Questions of Responsibility Loom After Attack on Chinese Embassy in Kyrgyzstan
Chinese and Kyrgyz officials are investigating who launched a suicide bomb attack on the Chinese Embassy in Bishkek.
On Tuesday morning, a suicide bomber rammed a vehicle through the gates of the Chinese Embassy in Bishkek, the capital of Kyrgyzstan. Then he blew himself up, injuring three local workers who were on the property at the time.
“This was a suicide bomber; three people got injured; they were hospitalized,” Deputy Prime Minister Zhenish Razakov said in a video posted online. Embassy personnel were escorted off the compound shortly after the attack, which came just one day before the Central Asian nation’s Independence Day.
The bombing has raised questions as to why the Chinese Embassy, which is located near the U.S. Embassy, was targeted by the attacker, who has not been identified but whom Kyrgyz officials have labeled a “terrorist.”
China is the largest economic player in the region and has heavily invested in infrastructure to promote its “One Belt, One Road” project, a 21st-century version of the Silk Road that’s intended to connect China to Europe through its Central Asian neighbors. Although local governments have welcomed the influx of much needed foreign investment into the region, many Kyrgyz have grown to resent the initiative, seeing it as an opportunity for a foreign power to push further into Central Asia.
Beijing’s financial stakes in Central Asia are tied to Xinjiang, the far western Chinese region that borders both Kyrgyzstan and Kazakhstan and is already bogged down with its own internal struggles. Chinese officials there fear the strength of a separatist movement within the Uighur population of some 10 million Turkic speakers, who are mainly Muslims. Local media have said that Tuesday’s attacker appears to have been ethnic Uighur, although it is not yet clear where specifically he was from.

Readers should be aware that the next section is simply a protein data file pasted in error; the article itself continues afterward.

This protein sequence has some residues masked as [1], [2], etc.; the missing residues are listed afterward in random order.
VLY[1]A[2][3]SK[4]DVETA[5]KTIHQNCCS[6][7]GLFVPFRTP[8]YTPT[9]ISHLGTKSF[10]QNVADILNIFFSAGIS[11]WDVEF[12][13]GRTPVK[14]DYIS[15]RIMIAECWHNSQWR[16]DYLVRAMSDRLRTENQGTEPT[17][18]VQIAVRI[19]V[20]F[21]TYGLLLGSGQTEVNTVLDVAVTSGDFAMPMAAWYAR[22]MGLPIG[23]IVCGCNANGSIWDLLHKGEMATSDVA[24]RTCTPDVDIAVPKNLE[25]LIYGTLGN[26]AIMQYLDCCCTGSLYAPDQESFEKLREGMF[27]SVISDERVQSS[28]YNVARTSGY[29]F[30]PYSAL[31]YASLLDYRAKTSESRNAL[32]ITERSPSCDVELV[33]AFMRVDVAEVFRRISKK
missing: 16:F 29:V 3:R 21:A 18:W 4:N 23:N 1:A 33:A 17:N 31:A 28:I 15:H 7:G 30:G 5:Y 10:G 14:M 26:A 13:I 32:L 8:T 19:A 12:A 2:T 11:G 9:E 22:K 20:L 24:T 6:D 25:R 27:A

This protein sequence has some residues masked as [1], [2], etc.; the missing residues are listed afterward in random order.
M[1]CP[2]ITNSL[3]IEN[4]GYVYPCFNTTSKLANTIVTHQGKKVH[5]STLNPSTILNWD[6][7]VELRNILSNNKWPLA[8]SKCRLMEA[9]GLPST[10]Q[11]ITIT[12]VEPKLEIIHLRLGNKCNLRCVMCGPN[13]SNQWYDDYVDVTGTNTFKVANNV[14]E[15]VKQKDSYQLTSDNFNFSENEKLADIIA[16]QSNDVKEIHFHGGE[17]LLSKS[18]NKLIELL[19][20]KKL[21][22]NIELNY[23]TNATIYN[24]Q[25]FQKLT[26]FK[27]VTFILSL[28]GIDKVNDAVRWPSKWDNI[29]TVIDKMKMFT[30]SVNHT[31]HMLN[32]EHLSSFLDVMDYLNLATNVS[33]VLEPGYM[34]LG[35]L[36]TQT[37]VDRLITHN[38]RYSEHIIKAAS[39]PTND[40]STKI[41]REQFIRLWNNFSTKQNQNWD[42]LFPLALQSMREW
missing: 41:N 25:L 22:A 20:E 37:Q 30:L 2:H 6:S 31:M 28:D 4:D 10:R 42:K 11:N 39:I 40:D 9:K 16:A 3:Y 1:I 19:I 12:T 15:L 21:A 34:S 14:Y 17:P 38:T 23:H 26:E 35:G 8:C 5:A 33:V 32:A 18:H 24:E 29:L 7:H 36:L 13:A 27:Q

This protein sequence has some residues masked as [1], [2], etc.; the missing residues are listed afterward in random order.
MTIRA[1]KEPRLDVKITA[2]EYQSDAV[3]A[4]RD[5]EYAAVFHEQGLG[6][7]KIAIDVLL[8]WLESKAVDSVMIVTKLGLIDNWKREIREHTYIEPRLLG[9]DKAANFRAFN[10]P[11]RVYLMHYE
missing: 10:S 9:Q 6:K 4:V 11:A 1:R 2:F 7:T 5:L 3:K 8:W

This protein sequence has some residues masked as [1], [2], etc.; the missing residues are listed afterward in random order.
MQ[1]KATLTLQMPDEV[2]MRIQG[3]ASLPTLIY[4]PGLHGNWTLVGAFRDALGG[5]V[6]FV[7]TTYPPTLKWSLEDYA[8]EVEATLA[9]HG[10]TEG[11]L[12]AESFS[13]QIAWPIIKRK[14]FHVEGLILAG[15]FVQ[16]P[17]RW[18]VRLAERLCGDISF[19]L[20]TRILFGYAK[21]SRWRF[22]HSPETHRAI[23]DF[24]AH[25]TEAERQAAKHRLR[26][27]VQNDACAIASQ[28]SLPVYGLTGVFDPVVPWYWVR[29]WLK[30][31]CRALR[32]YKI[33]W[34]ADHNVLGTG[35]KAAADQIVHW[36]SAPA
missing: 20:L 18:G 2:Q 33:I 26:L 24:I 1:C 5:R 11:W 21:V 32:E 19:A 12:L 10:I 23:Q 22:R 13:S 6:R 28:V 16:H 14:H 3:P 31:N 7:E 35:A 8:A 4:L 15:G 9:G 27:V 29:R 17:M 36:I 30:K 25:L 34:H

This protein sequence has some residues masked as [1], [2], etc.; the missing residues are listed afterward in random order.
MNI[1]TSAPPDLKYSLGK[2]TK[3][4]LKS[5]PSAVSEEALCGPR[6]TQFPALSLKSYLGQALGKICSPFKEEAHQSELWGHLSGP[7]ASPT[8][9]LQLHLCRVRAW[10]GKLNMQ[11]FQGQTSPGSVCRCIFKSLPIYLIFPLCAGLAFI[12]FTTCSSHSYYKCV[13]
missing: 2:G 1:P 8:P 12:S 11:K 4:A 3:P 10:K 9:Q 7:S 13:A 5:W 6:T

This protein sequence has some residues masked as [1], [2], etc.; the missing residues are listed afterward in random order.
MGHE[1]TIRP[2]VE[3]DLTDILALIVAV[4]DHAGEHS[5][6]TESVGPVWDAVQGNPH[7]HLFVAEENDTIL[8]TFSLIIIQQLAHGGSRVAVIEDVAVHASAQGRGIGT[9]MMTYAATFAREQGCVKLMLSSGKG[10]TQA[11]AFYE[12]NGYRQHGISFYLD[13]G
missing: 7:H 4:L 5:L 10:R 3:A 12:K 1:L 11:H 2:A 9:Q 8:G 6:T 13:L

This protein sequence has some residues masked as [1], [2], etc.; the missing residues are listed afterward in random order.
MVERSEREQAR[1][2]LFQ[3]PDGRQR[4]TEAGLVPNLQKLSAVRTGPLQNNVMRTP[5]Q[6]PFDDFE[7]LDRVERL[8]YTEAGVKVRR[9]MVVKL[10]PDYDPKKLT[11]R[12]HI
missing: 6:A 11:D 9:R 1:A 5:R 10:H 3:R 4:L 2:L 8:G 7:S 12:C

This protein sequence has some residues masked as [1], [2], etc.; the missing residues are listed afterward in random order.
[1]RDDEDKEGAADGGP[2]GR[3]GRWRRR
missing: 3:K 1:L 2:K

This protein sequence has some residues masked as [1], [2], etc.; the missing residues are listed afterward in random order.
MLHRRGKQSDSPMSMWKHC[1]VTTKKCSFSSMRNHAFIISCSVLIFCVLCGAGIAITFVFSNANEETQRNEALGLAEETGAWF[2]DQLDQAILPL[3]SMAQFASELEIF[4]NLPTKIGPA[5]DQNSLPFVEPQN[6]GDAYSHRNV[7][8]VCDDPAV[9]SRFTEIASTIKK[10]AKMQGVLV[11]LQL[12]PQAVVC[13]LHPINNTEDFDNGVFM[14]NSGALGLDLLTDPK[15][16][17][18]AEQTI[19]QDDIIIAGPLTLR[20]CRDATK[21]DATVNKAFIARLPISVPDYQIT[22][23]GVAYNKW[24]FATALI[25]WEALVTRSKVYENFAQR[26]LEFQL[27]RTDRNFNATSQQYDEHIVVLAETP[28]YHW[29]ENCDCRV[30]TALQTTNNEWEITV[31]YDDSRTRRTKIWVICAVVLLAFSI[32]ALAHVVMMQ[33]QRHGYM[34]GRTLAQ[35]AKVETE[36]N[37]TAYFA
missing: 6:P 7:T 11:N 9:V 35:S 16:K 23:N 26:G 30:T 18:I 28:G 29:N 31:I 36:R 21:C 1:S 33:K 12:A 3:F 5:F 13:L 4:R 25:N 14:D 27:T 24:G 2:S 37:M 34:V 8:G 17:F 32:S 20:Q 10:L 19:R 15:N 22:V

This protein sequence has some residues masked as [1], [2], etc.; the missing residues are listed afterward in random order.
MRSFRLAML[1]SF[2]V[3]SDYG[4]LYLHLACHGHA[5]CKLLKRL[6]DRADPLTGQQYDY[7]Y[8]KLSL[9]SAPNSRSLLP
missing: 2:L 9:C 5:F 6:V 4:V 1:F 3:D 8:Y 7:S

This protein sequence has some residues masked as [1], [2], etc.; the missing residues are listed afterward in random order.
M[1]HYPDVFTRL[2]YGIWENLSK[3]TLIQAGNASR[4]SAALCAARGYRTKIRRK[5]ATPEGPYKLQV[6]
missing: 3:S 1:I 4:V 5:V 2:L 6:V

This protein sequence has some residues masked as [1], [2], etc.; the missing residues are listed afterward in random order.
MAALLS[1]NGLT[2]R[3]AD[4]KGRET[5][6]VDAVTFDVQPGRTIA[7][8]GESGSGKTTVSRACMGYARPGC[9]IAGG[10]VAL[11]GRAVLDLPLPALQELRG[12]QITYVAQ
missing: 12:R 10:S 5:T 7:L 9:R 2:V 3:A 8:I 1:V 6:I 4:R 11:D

“The Foreign Ministry has immediately responded and asked the Kyrgyzstan side to take all effective measures to ensure the safety of Chinese institutions and personnel in the country, and to have a prompt and thorough investigation for the truth of the attack, and severely punish the attackers,” Hua Chunying, a spokeswoman for China’s Foreign Ministry, said at a news conference in Beijing shortly after the attack.
This is not the first time Chinese Embassy officials have been targeted in Kyrgyzstan. In 2002, unidentified gunmen shot and killed Wang Teng Ping, the Chinese Embassy’s first secretary in Bishkek, and his driver. And in 2000, Uighur separatists were blamed for an attack that left two other Chinese diplomats dead.
More recently, in 2014, as China came under scrutiny for its crackdown on the Uighur population, 11 Uighur men were killed trying to cross into Kyrgyzstan. Kyrgyz officials claimed at the time that the men were a security threat.
Photo credit: VYACHESLAV OSELEDKO/AFP/Getty Images